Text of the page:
Objective. The purpose of this study was to evaluate the ability of dynamic microbubble contrast-enhanced sonography (MCES), in comparison with dynamic contrast-enhanced magnetic resonance imaging (DCE-MRI) and fluorodeoxyglucose positron emission tomography (FDG-PET), to quantitatively characterize tumor perfusion in implanted murine tumors before and after treatment with a variety of regimens. Methods. Seventeen mice with Lewis lung carcinoma implants were categorized to control, radiation therapy alone, antiangiogenic chemotherapy alone, and combined chemoradiation. On day 0 of each treatment regimen, MCES and DCE-MRI of each tumor were performed. On day 5 of treatment, dynamic FDG-PET, MCES, and DCE-MRI were performed. Results. Microbubble contrast-enhanced sonography showed that intratumoral perfusion, blood volume, and blood velocity were highest in the untreated control group and successively lower in each of the treatment groups: radiation therapy alone resulted in a two-thirds reduction of perfusion; antiangiogenic chemotherapy resulted in a relatively larger reduction; and combined chemoradiotherapy resulted in the largest reduction. Microbubble contrast-enhanced sonography revealed longitudinal decreases in tumor perfusion, blood volume, and microvascular velocity over the 5-day course of chemoradiotherapy (all P < .01); conversely, these values rose significantly for the untreated control tumors (P < .01). Dynamic contrast-enhanced MRI showed a smaller and statistically insignificant average decrease in relative tumor perfusion for treated tumors. Dynamic PET revealed delayed uptake of FDG in the tumors that underwent chemoradiotherapy. Conclusions. Microbubble contrast-enhanced sonography is an effective tool in the noninvasive, quantitative, longitudinal characterization of neovascularization in murine tumor models and is correlative with DCE-MRI and FDG-PET. Microbubble contrast-enhanced sonography has considerable potential in the clinical assessment of tumor neovascularization and in the assessment of the response to treatment.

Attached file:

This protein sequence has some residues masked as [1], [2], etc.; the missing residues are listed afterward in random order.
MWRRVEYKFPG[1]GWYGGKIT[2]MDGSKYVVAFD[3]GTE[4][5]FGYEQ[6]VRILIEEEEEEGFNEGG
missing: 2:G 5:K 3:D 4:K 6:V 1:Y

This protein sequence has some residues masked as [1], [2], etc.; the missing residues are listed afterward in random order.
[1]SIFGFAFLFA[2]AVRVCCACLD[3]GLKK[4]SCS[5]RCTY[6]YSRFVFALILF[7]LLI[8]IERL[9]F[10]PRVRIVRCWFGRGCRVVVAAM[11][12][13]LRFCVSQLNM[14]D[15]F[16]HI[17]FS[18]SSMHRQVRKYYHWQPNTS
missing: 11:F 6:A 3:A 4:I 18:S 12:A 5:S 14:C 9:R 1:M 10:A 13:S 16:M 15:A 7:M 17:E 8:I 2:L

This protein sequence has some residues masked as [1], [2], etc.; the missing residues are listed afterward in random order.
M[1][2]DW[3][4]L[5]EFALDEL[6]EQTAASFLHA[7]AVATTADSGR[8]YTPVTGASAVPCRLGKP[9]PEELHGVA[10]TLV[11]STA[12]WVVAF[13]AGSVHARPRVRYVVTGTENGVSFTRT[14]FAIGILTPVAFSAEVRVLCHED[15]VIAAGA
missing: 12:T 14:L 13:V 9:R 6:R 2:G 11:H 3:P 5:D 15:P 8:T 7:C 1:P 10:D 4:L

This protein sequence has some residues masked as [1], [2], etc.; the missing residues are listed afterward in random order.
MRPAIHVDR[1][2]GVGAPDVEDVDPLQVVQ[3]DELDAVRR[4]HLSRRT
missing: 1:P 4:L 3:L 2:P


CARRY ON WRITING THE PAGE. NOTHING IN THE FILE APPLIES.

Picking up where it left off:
- Blood flow
- Magnetic resonance imaging
- Microbubble contrast
ASJC Scopus subject areas
- Radiological and Ultrasound Technology
- Radiology Nuclear Medicine and imaging